Federal Court Justice John Middleton said directors need to be involved in the process themselves, not to delegate that responsibility to management or experts. They need to read the financials, take a diligent and intelligent approach to the information presented, understand the information and apply an enquiring mind.

    Azoor Hughes writes that the Centro case put the spotlight on director duties and responsibilities as they relate to financial matters, especially when it concluded with significant penalties for several directors.

    For company directors, there are four pillars of financial literacy, she says. It is largely about the ability to:

    • Acquit formal legal and statutory obligations as they relate to financial matters — such as signing off on the annual financial reports
    • Monitor financial results to assess solvency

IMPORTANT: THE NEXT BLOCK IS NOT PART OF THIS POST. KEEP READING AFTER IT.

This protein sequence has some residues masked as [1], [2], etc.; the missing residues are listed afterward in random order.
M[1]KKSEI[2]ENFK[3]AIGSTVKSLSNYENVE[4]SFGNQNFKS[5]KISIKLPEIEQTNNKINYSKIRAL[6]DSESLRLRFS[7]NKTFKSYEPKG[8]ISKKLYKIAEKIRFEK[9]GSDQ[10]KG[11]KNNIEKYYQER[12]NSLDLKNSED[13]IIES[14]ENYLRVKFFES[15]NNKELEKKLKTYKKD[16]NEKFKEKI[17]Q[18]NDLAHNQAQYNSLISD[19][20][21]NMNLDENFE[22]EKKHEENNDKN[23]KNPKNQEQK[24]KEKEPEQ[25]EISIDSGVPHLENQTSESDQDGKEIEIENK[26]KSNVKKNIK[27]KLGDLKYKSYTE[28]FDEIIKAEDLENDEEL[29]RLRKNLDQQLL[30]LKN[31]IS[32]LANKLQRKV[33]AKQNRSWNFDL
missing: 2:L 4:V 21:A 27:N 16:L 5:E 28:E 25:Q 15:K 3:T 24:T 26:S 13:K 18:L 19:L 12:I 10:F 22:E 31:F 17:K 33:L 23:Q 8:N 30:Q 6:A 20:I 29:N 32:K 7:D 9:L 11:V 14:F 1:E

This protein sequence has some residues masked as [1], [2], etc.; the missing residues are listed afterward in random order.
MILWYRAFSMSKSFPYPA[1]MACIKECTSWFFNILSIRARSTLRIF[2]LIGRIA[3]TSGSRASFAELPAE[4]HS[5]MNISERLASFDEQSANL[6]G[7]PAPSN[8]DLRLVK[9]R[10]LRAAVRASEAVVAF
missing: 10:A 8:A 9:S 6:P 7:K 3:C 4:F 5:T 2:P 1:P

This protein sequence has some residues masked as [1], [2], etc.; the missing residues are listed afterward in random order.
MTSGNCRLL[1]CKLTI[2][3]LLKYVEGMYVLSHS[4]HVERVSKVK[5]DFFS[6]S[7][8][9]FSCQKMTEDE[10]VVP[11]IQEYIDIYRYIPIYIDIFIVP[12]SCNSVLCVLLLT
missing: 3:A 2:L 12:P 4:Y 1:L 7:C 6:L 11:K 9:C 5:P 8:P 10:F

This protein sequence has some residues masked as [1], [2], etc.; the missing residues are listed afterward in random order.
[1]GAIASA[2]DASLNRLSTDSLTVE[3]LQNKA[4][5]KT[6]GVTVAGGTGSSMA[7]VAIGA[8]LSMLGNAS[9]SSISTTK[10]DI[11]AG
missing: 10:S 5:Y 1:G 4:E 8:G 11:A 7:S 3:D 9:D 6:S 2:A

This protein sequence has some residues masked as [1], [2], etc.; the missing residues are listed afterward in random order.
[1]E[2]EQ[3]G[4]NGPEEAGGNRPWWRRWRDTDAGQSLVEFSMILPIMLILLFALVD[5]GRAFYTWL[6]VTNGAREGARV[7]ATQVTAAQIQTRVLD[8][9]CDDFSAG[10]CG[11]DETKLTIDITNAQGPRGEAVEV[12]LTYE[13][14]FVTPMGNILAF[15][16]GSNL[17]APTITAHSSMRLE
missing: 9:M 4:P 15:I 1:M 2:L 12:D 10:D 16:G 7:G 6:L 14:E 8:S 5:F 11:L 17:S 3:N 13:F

• Balance risk mitigation (financial and otherwise) with the ability to drive the company’s financial performance by understanding the story told by its financial reports
    • Know when financial experts are required to assist with the above points.

    Other factors may also shade the depth of financial skills and knowledge needed, such as the company’s business model, business plans and strategy, stage of growth and financial health, risk profile, the skills mix around the boardroom table and the state of the economy.

    AICD’s 50 Matters to be Considered Before Signing a Company’s Financial Statements (3rd Edition) states that to be able to make the declarations, directors must first satisfy themselves about the accuracy of the financial report. This will require directors to examine and interrogate the financial information of their organisation. It is a director’s responsibility to ensure:

    • The integrity of the accounting system
    • Appropriate expertise is applied; due process is sound
    • Essential elements of the process are scrutinised and tested by directors
    • Where appropriate, independent expert advice is obtained.